But we like Facebook. (It makes us market study subjects so businesses can study our preferences, but hey, then we get cool products to consume, right? Oh yeah, it also gives us an outlet to share ourselves with each other.) We also like Apple and Google and other wealth engines that make traditional financial planning work by creating a growth-oriented market in which to invest.

cap_monument_1It’s not always clear that return on investment is totally “clean” money. Apple is sorting out worker exploitation in China. Then there are gems like the pawnshop and payday lender Cash America, which recently changed its trading symbol from NYSE: PWN for pawn to NYSE: CSH for cash. Ever heard of lending money at 533.42% APR? You can’t make this stuff up. Investors are currently providing Cash America with $1.31B as shareholders. (Regarding the status of predatory lending, we learned about Obama’s recess appointment of the director of the new Consumer Financial Protection Bureau in Administrative Law with Professor Wexler, who has made this area of law way more appealing by asking us to think about what “fairness” means more than once in class.)

The point is that traditional financial planning puts us in a position of investing in the market at large, which trickles up capital to the businesses that drive economic growth in a much more profound way than just buying their products and services. I’m glad to get an introductory grasp of how investment works, because I’m convinced it can be scaled down to drive local economies and jump start capital-starved neighborhoods. In fact, if rich people pool their money to make more money, then self-sufficiency is actually a myth that misinforms poor people. “Save your money” starts to sound like “save yourself” which is just not how getting established works as I’ve come to understand it. BU Law is not helping me to be self-sufficient as much as it is helping me to be connected to other professionals. Networking and teamwork are everything when it comes to building a career. Why would it be different for building wealth?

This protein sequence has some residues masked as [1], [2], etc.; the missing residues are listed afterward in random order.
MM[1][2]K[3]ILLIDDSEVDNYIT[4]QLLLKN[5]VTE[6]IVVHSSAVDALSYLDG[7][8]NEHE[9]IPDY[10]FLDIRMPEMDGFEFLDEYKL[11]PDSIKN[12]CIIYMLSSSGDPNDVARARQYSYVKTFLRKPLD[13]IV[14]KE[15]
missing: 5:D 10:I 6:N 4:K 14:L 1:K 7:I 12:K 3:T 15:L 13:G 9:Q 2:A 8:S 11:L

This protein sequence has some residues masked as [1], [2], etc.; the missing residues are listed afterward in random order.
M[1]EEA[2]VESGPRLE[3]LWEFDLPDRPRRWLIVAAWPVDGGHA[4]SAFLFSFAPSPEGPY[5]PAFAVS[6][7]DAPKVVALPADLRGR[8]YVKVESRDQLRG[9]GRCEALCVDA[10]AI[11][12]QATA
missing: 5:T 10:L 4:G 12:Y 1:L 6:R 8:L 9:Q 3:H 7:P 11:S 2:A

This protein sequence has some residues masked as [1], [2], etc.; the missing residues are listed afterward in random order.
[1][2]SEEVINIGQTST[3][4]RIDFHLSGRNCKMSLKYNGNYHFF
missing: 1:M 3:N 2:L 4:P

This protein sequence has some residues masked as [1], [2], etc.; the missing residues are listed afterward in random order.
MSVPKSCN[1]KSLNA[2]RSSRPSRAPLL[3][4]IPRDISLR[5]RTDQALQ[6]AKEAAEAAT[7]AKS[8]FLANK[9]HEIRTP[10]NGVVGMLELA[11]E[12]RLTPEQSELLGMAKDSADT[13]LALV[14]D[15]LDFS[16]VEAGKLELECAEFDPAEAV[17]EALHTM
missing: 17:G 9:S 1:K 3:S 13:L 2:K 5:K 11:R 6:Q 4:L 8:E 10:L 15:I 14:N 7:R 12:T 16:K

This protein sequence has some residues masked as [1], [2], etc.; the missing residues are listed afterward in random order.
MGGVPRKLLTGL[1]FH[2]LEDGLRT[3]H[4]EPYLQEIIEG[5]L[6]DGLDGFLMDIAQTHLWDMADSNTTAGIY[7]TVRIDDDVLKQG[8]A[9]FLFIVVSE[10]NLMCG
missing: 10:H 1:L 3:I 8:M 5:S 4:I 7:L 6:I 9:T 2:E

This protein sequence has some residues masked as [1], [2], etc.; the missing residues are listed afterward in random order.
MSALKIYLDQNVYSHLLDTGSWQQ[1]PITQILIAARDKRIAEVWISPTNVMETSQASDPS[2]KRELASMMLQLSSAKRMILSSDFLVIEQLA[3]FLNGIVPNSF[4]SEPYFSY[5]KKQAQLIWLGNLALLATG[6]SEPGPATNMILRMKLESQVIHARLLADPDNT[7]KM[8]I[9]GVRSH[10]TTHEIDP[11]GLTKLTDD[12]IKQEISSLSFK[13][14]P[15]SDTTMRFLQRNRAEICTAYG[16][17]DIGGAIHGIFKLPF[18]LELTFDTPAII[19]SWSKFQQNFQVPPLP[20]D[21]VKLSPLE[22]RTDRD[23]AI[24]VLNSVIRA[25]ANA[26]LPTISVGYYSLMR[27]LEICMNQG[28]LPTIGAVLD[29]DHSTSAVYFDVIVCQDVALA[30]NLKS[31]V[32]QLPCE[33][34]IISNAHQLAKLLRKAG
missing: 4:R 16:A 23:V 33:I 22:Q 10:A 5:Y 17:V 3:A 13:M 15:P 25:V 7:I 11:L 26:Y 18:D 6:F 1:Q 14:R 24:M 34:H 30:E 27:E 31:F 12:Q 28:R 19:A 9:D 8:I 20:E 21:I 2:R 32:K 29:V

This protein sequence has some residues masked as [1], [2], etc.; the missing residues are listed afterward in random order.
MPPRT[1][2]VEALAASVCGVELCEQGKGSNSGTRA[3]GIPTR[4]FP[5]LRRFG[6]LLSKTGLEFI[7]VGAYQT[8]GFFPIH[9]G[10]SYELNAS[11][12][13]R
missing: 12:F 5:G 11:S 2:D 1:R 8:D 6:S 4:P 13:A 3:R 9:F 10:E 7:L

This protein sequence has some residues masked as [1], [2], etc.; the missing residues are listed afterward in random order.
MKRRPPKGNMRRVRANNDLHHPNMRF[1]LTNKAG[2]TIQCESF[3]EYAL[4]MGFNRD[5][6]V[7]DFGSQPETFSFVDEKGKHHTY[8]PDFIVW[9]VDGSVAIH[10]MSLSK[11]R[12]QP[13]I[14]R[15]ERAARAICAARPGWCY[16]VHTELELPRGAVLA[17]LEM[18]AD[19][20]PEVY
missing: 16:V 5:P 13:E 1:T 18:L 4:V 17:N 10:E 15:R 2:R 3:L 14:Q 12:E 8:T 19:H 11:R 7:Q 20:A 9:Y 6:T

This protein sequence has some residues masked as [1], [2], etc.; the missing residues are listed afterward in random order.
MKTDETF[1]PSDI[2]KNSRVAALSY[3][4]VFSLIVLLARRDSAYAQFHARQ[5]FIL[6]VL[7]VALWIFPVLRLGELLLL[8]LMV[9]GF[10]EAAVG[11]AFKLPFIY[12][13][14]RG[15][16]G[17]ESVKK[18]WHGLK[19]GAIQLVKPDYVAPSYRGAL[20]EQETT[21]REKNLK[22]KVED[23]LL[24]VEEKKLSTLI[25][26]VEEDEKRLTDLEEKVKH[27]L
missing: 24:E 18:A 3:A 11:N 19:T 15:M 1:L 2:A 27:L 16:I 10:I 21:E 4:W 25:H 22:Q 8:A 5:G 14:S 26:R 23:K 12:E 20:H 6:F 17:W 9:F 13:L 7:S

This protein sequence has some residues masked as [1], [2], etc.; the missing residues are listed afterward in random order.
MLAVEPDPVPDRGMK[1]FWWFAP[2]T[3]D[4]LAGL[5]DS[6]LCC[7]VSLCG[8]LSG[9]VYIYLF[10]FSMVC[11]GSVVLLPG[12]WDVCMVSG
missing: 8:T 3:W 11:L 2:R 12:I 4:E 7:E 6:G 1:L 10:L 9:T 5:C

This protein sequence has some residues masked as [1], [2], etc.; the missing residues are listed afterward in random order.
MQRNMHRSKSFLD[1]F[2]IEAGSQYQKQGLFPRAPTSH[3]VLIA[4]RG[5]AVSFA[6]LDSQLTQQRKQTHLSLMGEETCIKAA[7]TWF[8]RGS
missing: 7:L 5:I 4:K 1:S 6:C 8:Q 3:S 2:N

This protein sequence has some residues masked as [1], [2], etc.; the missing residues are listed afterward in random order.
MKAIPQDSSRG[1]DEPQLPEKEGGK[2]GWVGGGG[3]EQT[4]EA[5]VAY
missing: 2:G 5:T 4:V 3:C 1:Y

And the most important thing to keep track of is what wealth is good for at the end of the day. Wealth buys an education, a secure place to live, a certain quality of life and an ability to make choices with financial constraints as one factor, not the only factor. Wealth is not about buying a dream home as much as it is about coming together with others to buy a dream neighborhood. The purchase might be direct or indirect—for example, tuition at an independent school for kids or moving to a wealthy suburb where property taxes support a solid public school system. All of this is to say that I’m on the task of equitable wealth building for neighborhood stability and economic self-determination. Geoffrey Canada and Corey Booker get it. The Community Builders and The Midas Collaborative are on that tip. I want in.

One Comment

Vinit Nijhawan posted on April 21, 2012 at 11:32 am

Nice blog David. Most people have their main financial asset locked up in the value of their house. On average house prices increase at 6.26% in the US and people leverage that asset with mortgages say 5:1 (ie 20% down payment). With mortgage rate at say 4% that means your 20% downpayment will provide a 3.1% return so the rule of 72 suggests that your house asset will double in 24 years or so. Most people purchase their first house in their late 20s when they have their first children so your house asset becomes valuable to finance children’s college.